What Exactly is Zero Trust Security Model?
What is Zero Trust?
Zero trust is a perimeter-less security model focused on designing effective and efficient security architectures. In enterprise security, the zero trust principle states that anyone inside or outside the network cannot be trusted unless they are identified appropriately. The zero trust philosophy assumes that threats both outside and within the network are omnipresent. In addition, the zero trust model also assumes that any attempt to access a network or application is a security risk. It is these assumptions that drive network administrators to design stringent security measures. A zero trust model is based on the move to the “deny by default” model where any access will be denied by default until verified.
John Kindervag of Forrester Research first coined the term zero trust. An article named “Build Security Into Your Network’s DNA: The Zero Trust Network Architecture,” published in 2010 by Kindervag, explained how traditional network security models do not provide adequate protection because they depend on trust. Administrators must trust people and devices at various points on the network, and if that trust is violated, the entire network could be put at risk.
Because of the evolving global threat landscape, zero trust has gained popularity due to its challenge to long-held assumptions about the trustworthiness of network communications. Well-organized cybercriminals have found clever ways to get beyond traditional security architectures by recruiting insiders and recruiting insiders. Cyber terrorists and financially motivated criminals can also operate more efficiently with more sophisticated hacking tools and ransomware-as-a-service products. Threats like these can penetrate business and commerce, cause disruptions to human life, and steal valuable data.
Why Do Companies Need Zero Trust Security Model?
Enterprises can achieve the following benefits by implementing a Zero Trust Security Model or Zero Trust Security Architecture.
- Defend attack surface
- Prevent data breaches
- Data protection
- Reduced redundancy
- Reduced complexity of the security stack
- Reduced need to hire and train security professionals
Components of the Zero Trust Security Architecture
Following are the fundamental components of building a zero-trust network security model.
- De-perimeterization: Not binding the network inside a fixed perimeter
- The Protect Surface: Comprise of the data, applications, assets, services, and users that you want to protect.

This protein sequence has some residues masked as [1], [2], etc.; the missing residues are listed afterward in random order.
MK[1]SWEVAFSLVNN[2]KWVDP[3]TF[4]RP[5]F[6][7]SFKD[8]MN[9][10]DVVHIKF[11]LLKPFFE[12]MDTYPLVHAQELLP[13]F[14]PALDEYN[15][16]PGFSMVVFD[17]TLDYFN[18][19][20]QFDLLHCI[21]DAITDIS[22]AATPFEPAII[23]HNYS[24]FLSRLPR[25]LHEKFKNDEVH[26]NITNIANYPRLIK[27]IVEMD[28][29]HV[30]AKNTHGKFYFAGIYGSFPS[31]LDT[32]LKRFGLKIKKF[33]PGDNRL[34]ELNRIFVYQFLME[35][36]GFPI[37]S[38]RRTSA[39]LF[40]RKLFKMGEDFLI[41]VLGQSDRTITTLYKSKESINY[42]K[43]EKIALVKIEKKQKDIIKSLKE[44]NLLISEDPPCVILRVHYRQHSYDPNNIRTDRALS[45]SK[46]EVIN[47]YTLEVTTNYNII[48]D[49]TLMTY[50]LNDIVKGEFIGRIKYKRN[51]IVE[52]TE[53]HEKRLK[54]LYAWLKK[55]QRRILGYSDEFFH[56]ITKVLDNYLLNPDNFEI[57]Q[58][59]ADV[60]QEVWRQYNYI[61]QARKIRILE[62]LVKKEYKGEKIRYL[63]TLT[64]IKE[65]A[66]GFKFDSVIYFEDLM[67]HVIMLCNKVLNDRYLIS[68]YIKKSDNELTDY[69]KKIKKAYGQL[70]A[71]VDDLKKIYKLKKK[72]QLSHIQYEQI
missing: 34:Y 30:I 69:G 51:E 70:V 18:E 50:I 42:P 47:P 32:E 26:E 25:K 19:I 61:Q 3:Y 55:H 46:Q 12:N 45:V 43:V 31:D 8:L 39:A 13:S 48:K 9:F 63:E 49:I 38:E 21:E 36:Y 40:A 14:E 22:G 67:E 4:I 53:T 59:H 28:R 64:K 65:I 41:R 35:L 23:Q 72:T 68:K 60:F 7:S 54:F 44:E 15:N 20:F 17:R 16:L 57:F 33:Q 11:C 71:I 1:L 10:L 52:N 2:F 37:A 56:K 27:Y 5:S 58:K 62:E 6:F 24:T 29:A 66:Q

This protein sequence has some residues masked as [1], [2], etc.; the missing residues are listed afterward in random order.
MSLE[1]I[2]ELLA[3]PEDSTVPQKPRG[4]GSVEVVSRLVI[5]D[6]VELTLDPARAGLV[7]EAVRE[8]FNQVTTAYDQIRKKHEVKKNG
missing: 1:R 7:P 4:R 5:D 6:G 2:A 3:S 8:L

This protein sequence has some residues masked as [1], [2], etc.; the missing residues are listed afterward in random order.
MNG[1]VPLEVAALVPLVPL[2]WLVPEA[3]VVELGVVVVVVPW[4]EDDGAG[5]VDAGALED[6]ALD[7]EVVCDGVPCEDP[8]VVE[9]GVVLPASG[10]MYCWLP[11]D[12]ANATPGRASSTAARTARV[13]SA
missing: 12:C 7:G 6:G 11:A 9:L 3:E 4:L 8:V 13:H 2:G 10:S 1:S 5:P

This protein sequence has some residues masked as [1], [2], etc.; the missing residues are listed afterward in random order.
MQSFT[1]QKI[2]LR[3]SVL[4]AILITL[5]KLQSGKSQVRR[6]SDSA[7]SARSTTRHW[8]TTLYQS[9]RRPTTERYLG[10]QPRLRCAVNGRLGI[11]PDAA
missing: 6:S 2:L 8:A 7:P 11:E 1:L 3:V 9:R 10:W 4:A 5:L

- Multi-factor Authentication: Involves security mechanism for users to access the applications
- Authorization: Involves verifying if the user is allowed to access the application
- Endpoint Verification: Verifying and recording all the endpoints related to the organization
- Micro-Segmentation: creating zones within the network to isolate and secure elements of the network
- Least-Privilege Access: Allowing users to access only essential applications for performing the operations.
- Zero Trust Network Access: Defining security policy based on not trusting anyone from inside or outside the network.
How to Implement Zero Trust Security Architecture?
Zero Trust architectures do not require massive technology modifications or a comprehensive replacement of existing networks. Instead, the framework strengthens existing security practices. Following are some simple steps for implementing a zero trust security model.
- Step1: Define the Attack Surface
– Identify Sensitive Data
– Identify Critical Applications
– Identify Physical Assets
– Identify Corporate Services
- Step 2: Implement Access Controls Around Network Traffic
- Step 3: Architect a Zero Trust network
– Intrusion Prevention Systems
– Packet Filtering
– Content Filtering
– Email Filtering
– Access Controls
– Multi-factor Authentication
- Step 4: Define a Zero Trust Policy
- Step 5: Perform Active and Continuous Threat Monitoring
Challenges for Implementing Zero Trust Security Model
Though the zero trust model has a large number of potential benefits, it comes with certain challenges:
- Complex Infrastructure
- Cost and Effort
- Complex Understanding
- Lack of Skilled Professionals
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